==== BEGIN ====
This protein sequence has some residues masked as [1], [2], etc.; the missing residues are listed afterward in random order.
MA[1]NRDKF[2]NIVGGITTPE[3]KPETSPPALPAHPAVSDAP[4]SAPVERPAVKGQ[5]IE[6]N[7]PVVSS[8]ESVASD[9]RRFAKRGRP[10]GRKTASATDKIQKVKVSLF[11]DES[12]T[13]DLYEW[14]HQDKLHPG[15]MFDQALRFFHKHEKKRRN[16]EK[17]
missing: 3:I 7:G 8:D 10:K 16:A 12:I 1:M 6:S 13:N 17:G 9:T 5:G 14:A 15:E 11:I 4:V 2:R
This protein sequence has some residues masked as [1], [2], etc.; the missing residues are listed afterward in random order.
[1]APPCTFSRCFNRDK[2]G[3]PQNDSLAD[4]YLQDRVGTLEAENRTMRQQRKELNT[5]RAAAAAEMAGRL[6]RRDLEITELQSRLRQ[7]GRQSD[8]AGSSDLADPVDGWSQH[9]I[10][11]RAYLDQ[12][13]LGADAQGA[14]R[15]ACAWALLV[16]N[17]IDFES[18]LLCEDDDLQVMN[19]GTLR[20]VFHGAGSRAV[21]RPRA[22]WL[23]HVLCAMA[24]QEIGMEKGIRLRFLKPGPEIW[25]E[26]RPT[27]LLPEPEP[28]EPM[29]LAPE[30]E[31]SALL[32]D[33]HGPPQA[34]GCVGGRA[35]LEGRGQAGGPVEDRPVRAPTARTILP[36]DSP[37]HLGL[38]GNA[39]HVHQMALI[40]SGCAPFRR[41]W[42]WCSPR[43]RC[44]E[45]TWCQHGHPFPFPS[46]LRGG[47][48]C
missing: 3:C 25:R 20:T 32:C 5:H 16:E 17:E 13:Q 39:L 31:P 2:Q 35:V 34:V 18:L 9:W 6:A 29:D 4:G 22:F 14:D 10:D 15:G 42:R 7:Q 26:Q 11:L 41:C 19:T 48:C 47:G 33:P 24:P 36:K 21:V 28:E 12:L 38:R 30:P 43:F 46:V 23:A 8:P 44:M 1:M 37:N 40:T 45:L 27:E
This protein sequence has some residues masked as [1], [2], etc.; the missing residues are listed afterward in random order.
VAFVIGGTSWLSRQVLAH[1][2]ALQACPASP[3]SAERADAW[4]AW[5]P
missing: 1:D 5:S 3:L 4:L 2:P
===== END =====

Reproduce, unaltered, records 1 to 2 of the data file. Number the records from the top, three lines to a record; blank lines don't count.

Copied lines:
This protein sequence has some residues masked as [1], [2], etc.; the missing residues are listed afterward in random order.
MA[1]NRDKF[2]NIVGGITTPE[3]KPETSPPALPAHPAVSDAP[4]SAPVERPAVKGQ[5]IE[6]N[7]PVVSS[8]ESVASD[9]RRFAKRGRP[10]GRKTASATDKIQKVKVSLF[11]DES[12]T[13]DLYEW[14]HQDKLHPG[15]MFDQALRFFHKHEKKRRN[16]EK[17]
missing: 3:I 7:G 8:D 10:K 16:A 12:I 1:M 6:S 13:N 17:G 9:T 5:G 14:A 15:E 11:I 4:V 2:R
This protein sequence has some residues masked as [1], [2], etc.; the missing residues are listed afterward in random order.
[1]APPCTFSRCFNRDK[2]G[3]PQNDSLAD[4]YLQDRVGTLEAENRTMRQQRKELNT[5]RAAAAAEMAGRL[6]RRDLEITELQSRLRQ[7]GRQSD[8]AGSSDLADPVDGWSQH[9]I[10][11]RAYLDQ[12][13]LGADAQGA[14]R[15]ACAWALLV[16]N[17]IDFES[18]LLCEDDDLQVMN[19]GTLR[20]VFHGAGSRAV[21]RPRA[22]WL[23]HVLCAMA[24]QEIGMEKGIRLRFLKPGPEIW[25]E[26]RPT[27]LLPEPEP[28]EPM[29]LAPE[30]E[31]SALL[32]D[33]HGPPQA[34]GCVGGRA[35]LEGRGQAGGPVEDRPVRAPTARTILP[36]DSP[37]HLGL[38]GNA[39]HVHQMALI[40]SGCAPFRR[41]W[42]WCSPR[43]RC[44]E[45]TWCQHGHPFPFPS[46]LRGG[47][48]C
missing: 3:C 25:R 20:T 32:C 5:H 16:E 17:E 13:Q 39:L 31:P 2:Q 35:V 34:V 18:L 9:W 6:A 29:D 4:G 22:F 14:D 10:D 15:G 42:R 7:Q 26:Q 11:L 41:C 19:T 48:C 47:G 33:P 24:P 36:K 21:V 28:E 12:L 38:R 30:P 43:F 46:V 23:A 8:P 44:M 1:M 37:N 40:T 45:L 27:E